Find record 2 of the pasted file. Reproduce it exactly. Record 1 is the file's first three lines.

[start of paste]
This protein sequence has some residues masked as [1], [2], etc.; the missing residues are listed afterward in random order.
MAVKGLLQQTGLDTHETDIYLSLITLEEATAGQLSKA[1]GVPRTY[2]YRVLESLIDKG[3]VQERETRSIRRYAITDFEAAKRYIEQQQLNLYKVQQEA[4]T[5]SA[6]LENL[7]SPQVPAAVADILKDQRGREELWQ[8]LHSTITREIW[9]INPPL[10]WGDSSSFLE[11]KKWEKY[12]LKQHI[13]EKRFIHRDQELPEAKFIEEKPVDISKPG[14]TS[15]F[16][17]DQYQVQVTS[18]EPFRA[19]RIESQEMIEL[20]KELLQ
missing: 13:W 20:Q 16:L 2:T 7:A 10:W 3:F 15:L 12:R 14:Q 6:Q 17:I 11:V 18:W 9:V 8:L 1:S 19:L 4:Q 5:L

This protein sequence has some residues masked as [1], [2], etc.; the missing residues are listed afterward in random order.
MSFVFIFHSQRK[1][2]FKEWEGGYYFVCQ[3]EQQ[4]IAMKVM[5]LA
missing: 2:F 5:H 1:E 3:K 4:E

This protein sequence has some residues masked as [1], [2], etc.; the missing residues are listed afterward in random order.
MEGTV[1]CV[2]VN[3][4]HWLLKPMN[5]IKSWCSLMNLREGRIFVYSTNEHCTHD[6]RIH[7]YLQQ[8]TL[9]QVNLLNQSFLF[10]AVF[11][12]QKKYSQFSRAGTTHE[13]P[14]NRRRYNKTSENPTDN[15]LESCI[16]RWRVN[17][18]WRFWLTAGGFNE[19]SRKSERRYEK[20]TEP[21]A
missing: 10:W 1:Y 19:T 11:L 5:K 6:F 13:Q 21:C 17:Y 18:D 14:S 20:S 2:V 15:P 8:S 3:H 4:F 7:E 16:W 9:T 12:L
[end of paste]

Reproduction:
This protein sequence has some residues masked as [1], [2], etc.; the missing residues are listed afterward in random order.
MSFVFIFHSQRK[1][2]FKEWEGGYYFVCQ[3]EQQ[4]IAMKVM[5]LA
missing: 2:F 5:H 1:E 3:K 4:E